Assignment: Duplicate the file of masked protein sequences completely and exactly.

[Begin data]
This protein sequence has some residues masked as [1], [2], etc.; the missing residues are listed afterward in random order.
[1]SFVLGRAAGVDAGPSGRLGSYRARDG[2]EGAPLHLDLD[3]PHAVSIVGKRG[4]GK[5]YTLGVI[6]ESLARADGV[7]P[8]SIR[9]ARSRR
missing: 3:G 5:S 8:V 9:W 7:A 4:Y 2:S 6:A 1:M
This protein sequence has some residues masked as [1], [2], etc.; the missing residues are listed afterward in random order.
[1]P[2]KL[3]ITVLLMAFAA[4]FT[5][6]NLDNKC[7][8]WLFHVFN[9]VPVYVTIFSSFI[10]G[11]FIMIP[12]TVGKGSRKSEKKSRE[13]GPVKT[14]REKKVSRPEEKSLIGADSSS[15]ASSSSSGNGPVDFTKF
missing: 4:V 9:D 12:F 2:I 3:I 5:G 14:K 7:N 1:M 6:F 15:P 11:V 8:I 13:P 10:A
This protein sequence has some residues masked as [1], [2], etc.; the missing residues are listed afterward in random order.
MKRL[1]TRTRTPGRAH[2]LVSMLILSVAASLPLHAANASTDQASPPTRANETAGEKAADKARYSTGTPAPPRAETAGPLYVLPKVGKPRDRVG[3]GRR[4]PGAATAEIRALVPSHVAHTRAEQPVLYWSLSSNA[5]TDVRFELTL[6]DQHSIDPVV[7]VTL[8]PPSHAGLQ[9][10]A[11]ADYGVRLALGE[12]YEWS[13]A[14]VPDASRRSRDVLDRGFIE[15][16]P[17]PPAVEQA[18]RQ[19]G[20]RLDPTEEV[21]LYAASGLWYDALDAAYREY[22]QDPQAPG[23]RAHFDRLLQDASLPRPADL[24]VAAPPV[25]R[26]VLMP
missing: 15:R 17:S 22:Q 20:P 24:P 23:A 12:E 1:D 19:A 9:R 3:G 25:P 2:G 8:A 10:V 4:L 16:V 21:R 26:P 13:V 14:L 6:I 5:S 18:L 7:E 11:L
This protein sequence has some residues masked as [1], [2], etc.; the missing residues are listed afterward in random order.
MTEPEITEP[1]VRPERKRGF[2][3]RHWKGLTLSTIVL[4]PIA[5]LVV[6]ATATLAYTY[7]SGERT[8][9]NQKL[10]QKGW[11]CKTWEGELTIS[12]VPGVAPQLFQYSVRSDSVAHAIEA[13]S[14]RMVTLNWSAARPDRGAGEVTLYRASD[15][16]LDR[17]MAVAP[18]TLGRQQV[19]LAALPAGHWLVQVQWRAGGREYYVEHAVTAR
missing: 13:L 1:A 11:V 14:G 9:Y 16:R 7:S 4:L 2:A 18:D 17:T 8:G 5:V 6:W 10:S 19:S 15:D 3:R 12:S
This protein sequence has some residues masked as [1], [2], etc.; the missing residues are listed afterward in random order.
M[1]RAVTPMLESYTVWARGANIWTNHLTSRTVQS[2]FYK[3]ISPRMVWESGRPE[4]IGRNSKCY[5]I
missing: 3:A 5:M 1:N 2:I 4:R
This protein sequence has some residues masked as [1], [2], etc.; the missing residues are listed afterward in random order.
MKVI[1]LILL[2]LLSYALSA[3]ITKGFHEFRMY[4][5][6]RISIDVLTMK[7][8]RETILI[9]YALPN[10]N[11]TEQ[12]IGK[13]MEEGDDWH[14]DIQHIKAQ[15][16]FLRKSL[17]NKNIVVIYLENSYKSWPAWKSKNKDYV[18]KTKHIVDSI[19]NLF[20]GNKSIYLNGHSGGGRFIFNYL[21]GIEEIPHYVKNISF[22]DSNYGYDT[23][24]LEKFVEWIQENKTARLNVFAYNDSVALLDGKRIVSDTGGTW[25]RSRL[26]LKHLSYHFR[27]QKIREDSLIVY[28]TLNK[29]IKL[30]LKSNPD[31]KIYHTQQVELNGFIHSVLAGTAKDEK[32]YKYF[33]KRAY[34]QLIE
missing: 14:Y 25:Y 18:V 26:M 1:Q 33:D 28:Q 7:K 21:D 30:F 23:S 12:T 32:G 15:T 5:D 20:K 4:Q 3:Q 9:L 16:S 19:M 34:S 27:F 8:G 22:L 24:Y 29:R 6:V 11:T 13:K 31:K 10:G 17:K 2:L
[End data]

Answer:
This protein sequence has some residues masked as [1], [2], etc.; the missing residues are listed afterward in random order.
[1]SFVLGRAAGVDAGPSGRLGSYRARDG[2]EGAPLHLDLD[3]PHAVSIVGKRG[4]GK[5]YTLGVI[6]ESLARADGV[7]P[8]SIR[9]ARSRR
missing: 3:G 5:S 8:V 9:W 7:A 4:Y 2:S 6:A 1:M
This protein sequence has some residues masked as [1], [2], etc.; the missing residues are listed afterward in random order.
[1]P[2]KL[3]ITVLLMAFAA[4]FT[5][6]NLDNKC[7][8]WLFHVFN[9]VPVYVTIFSSFI[10]G[11]FIMIP[12]TVGKGSRKSEKKSRE[13]GPVKT[14]REKKVSRPEEKSLIGADSSS[15]ASSSSSGNGPVDFTKF
missing: 4:V 9:D 12:F 2:I 3:I 5:G 14:K 7:N 1:M 6:F 15:P 11:V 8:I 13:P 10:A
This protein sequence has some residues masked as [1], [2], etc.; the missing residues are listed afterward in random order.
MKRL[1]TRTRTPGRAH[2]LVSMLILSVAASLPLHAANASTDQASPPTRANETAGEKAADKARYSTGTPAPPRAETAGPLYVLPKVGKPRDRVG[3]GRR[4]PGAATAEIRALVPSHVAHTRAEQPVLYWSLSSNA[5]TDVRFELTL[6]DQHSIDPVV[7]VTL[8]PPSHAGLQ[9][10]A[11]ADYGVRLALGE[12]YEWS[13]A[14]VPDASRRSRDVLDRGFIE[15][16]P[17]PPAVEQA[18]RQ[19]G[20]RLDPTEEV[21]LYAASGLWYDALDAAYREY[22]QDPQAPG[23]RAHFDRLLQDASLPRPADL[24]VAAPPV[25]R[26]VLMP
missing: 15:R 17:S 22:Q 20:P 24:P 23:A 12:E 1:D 19:A 9:R 3:G 25:P 2:G 8:A 10:V 4:L 16:V 21:R 26:P 13:V 14:L 6:I 5:S 18:L 7:E 11:L
This protein sequence has some residues masked as [1], [2], etc.; the missing residues are listed afterward in random order.
MTEPEITEP[1]VRPERKRGF[2][3]RHWKGLTLSTIVL[4]PIA[5]LVV[6]ATATLAYTY[7]SGERT[8][9]NQKL[10]QKGW[11]CKTWEGELTIS[12]VPGVAPQLFQYSVRSDSVAHAIEA[13]S[14]RMVTLNWSAARPDRGAGEVTLYRASD[15][16]LDR[17]MAVAP[18]TLGRQQV[19]LAALPAGHWLVQVQWRAGGREYYVEHAVTAR
missing: 13:L 1:A 11:V 14:G 9:Y 16:R 7:S 4:L 2:A 18:D 17:T 8:G 5:V 6:W 10:S 19:S 15:D 3:R 12:S
This protein sequence has some residues masked as [1], [2], etc.; the missing residues are listed afterward in random order.
M[1]RAVTPMLESYTVWARGANIWTNHLTSRTVQS[2]FYK[3]ISPRMVWESGRPE[4]IGRNSKCY[5]I
missing: 3:A 5:M 1:N 2:I 4:R
This protein sequence has some residues masked as [1], [2], etc.; the missing residues are listed afterward in random order.
MKVI[1]LILL[2]LLSYALSA[3]ITKGFHEFRMY[4][5][6]RISIDVLTMK[7][8]RETILI[9]YALPN[10]N[11]TEQ[12]IGK[13]MEEGDDWH[14]DIQHIKAQ[15][16]FLRKSL[17]NKNIVVIYLENSYKSWPAWKSKNKDYV[18]KTKHIVDSI[19]NLF[20]GNKSIYLNGHSGGGRFIFNYL[21]GIEEIPHYVKNISF[22]DSNYGYDT[23][24]LEKFVEWIQENKTARLNVFAYNDSVALLDGKRIVSDTGGTW[25]RSRL[26]LKHLSYHFR[27]QKIREDSLIVY[28]TLNK[29]IKL[30]LKSNPD[31]KIYHTQQVELNGFIHSVLAGTAKDEK[32]YKYF[33]KRAY[34]QLIE
missing: 14:Y 25:Y 18:V 26:M 1:Q 33:D 28:Q 7:K 21:D 30:F 23:S 12:T 32:G 15:T 5:D 20:K 4:Q 3:Q 9:L 16:S 19:M 34:S 27:F 8:G 22:L 24:Y 29:R 6:V 11:T 13:K 31:K 10:G 17:K 2:L